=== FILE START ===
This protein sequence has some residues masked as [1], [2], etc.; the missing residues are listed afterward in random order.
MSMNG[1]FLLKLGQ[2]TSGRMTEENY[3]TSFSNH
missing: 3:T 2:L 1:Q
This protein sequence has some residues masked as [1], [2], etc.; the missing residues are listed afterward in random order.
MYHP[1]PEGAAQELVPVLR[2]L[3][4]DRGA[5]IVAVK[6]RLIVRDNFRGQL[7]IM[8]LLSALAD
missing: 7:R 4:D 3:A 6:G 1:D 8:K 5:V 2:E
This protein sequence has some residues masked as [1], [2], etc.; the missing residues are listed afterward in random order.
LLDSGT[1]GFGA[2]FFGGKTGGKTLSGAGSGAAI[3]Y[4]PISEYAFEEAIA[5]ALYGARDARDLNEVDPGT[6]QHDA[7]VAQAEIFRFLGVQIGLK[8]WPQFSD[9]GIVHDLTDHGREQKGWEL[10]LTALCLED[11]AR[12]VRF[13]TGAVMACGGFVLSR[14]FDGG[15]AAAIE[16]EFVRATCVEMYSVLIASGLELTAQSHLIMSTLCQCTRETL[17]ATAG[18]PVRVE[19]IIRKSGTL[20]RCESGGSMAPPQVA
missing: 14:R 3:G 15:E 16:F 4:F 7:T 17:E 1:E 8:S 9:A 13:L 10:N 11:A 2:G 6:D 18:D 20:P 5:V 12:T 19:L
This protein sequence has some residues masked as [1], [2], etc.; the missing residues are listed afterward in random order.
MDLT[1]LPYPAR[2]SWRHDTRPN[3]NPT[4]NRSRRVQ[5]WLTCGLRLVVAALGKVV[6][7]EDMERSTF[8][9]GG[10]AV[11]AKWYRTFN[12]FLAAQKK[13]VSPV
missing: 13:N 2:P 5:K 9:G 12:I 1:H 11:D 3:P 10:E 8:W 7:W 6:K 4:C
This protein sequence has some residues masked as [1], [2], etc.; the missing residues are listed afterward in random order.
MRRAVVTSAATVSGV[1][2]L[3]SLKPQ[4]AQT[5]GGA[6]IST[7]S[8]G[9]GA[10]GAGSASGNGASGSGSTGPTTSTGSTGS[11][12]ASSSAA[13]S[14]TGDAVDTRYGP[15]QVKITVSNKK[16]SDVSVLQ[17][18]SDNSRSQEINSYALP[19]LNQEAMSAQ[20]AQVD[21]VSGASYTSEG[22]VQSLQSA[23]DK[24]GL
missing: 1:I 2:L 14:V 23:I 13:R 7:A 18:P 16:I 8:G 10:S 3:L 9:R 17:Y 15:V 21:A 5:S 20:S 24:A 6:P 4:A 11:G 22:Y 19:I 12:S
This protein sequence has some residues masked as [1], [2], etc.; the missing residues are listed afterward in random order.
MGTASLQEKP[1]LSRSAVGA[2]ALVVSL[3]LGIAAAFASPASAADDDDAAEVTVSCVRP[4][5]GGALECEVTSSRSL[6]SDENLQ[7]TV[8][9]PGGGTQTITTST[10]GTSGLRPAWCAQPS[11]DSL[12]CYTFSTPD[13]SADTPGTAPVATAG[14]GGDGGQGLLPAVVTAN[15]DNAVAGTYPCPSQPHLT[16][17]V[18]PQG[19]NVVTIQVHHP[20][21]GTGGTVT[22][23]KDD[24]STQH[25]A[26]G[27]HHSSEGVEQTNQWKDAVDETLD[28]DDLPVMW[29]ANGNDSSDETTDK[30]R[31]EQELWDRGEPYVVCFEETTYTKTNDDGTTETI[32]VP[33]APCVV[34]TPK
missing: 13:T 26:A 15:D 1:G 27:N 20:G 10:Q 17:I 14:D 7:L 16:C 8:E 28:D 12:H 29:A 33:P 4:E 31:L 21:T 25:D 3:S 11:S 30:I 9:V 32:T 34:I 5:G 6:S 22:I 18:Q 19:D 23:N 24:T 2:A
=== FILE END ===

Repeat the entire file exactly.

This protein sequence has some residues masked as [1], [2], etc.; the missing residues are listed afterward in random order.
MSMNG[1]FLLKLGQ[2]TSGRMTEENY[3]TSFSNH
missing: 3:T 2:L 1:Q
This protein sequence has some residues masked as [1], [2], etc.; the missing residues are listed afterward in random order.
MYHP[1]PEGAAQELVPVLR[2]L[3][4]DRGA[5]IVAVK[6]RLIVRDNFRGQL[7]IM[8]LLSALAD
missing: 7:R 4:D 3:A 6:G 1:D 8:K 5:V 2:E
This protein sequence has some residues masked as [1], [2], etc.; the missing residues are listed afterward in random order.
LLDSGT[1]GFGA[2]FFGGKTGGKTLSGAGSGAAI[3]Y[4]PISEYAFEEAIA[5]ALYGARDARDLNEVDPGT[6]QHDA[7]VAQAEIFRFLGVQIGLK[8]WPQFSD[9]GIVHDLTDHGREQKGWEL[10]LTALCLED[11]AR[12]VRF[13]TGAVMACGGFVLSR[14]FDGG[15]AAAIE[16]EFVRATCVEMYSVLIASGLELTAQSHLIMSTLCQCTRETL[17]ATAG[18]PVRVE[19]IIRKSGTL[20]RCESGGSMAPPQVA
missing: 14:R 3:G 15:E 16:F 4:F 7:T 17:E 1:E 8:S 9:A 13:L 10:N 11:A 2:G 6:D 18:D 20:P 5:V 12:T 19:L
This protein sequence has some residues masked as [1], [2], etc.; the missing residues are listed afterward in random order.
MDLT[1]LPYPAR[2]SWRHDTRPN[3]NPT[4]NRSRRVQ[5]WLTCGLRLVVAALGKVV[6][7]EDMERSTF[8][9]GG[10]AV[11]AKWYRTFN[12]FLAAQKK[13]VSPV
missing: 13:N 2:P 5:K 9:G 12:I 1:H 11:D 3:P 10:E 8:W 7:W 6:K 4:C
This protein sequence has some residues masked as [1], [2], etc.; the missing residues are listed afterward in random order.
MRRAVVTSAATVSGV[1][2]L[3]SLKPQ[4]AQT[5]GGA[6]IST[7]S[8]G[9]GA[10]GAGSASGNGASGSGSTGPTTSTGSTGS[11][12]ASSSAA[13]S[14]TGDAVDTRYGP[15]QVKITVSNKK[16]SDVSVLQ[17][18]SDNSRSQEINSYALP[19]LNQEAMSAQ[20]AQVD[21]VSGASYTSEG[22]VQSLQSA[23]DK[24]GL
missing: 1:I 2:L 14:V 23:I 13:R 7:A 18:P 16:I 8:G 10:S 3:L 9:R 17:Y 15:V 21:A 5:S 20:S 24:A 6:P 4:A 11:G 22:Y 19:I 12:S
This protein sequence has some residues masked as [1], [2], etc.; the missing residues are listed afterward in random order.
MGTASLQEKP[1]LSRSAVGA[2]ALVVSL[3]LGIAAAFASPASAADDDDAAEVTVSCVRP[4][5]GGALECEVTSSRSL[6]SDENLQ[7]TV[8][9]PGGGTQTITTST[10]GTSGLRPAWCAQPS[11]DSL[12]CYTFSTPD[13]SADTPGTAPVATAG[14]GGDGGQGLLPAVVTAN[15]DNAVAGTYPCPSQPHLT[16][17]V[18]PQG[19]NVVTIQVHHP[20][21]GTGGTVT[22][23]KDD[24]STQH[25]A[26]G[27]HHSSEGVEQTNQWKDAVDETLD[28]DDLPVMW[29]ANGNDSSDETTDK[30]R[31]EQELWDRGEPYVVCFEETTYTKTNDDGTTETI[32]VP[33]APCVV[34]TPK
missing: 13:T 26:A 15:D 1:G 27:N 20:G 10:Q 17:I 14:D 7:L 16:C 8:E 28:D 12:H 29:A 33:P 4:E 31:L 21:T 25:D 3:S 11:S 30:I 9:V 32:T 34:I 5:G 6:S 22:I 18:Q 19:D 23:N 24:T 2:A